The common-a-garden ‘General Lighting Service’ lamp was traditionally a regular incandescent bulb - widely used commercially and domestically in everyday fittings - although usually a little more robustly constructed for the industrial arena and dubbed a ‘rough service’ GLS lamp. It is still possible to buy these bulbs in their rough service guise, but you might want to consider for a moment the idea of an eco halogen replacement that will consume 30-40% less energy than their old-fashioned rival, as well as lasting twice as long. That’s a tangible return on any extra investment you might make.
For the same wattage an energy-saving halogen GLS bulb will produce a greater output of lumens over incandescent; it has a superior lumens-per-watt measurement. Both technologies being incandescent at heart, they abide by the black-body radiation theory and produce a continuous spectrum of light. That makes them easy on the eyes – natural - and extremely colour accurate.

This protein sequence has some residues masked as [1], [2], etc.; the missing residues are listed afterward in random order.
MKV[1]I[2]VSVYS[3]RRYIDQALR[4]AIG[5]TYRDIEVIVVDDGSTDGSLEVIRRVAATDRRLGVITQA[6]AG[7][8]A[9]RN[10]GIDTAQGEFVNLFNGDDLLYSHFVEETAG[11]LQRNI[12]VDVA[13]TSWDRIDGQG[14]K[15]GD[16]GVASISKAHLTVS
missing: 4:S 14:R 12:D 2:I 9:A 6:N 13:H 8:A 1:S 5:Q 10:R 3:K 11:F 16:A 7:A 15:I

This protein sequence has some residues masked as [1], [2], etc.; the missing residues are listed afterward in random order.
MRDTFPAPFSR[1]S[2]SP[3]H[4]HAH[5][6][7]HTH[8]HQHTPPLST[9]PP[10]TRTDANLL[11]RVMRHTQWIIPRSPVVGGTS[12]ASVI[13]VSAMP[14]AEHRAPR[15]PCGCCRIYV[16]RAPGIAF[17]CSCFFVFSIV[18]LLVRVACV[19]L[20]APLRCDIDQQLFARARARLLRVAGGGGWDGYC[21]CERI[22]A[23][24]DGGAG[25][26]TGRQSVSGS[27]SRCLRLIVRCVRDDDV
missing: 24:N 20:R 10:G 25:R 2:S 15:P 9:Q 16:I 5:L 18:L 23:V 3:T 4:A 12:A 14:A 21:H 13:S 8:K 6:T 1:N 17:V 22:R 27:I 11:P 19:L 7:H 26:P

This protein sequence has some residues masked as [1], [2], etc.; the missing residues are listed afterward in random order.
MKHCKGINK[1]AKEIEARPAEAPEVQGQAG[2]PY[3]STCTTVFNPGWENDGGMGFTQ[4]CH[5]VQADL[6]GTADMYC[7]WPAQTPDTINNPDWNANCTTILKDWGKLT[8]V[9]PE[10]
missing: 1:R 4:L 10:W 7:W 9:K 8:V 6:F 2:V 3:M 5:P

The positives over incandescent technology have already been proven, but how does the energy-saving halogen fare against fluorescent (aka CFL or energy-saving) bulbs or LEDs? Well, it lags behind them by some way both in terms of longevity or energy-efficiency, but the halogen GLS is much cheaper, too, and will give you 2-3 years of service for a price that doesn’t elevate much above a traditional incandescent.
There’s the quality of light, as well: nearly all incandescent bulbs hit maximum 100CRI colour rendering index scores, whereas the newer kids on the block puff and pant just to be anywhere near the same ballpark. Mostly they don’t make it. That’s doing them a bit of a disservice - they’re tough competitors overall and can save a veritable fortune for a business, but halogen has a part to play where sheer quality of light and critical colour representation wins over running costs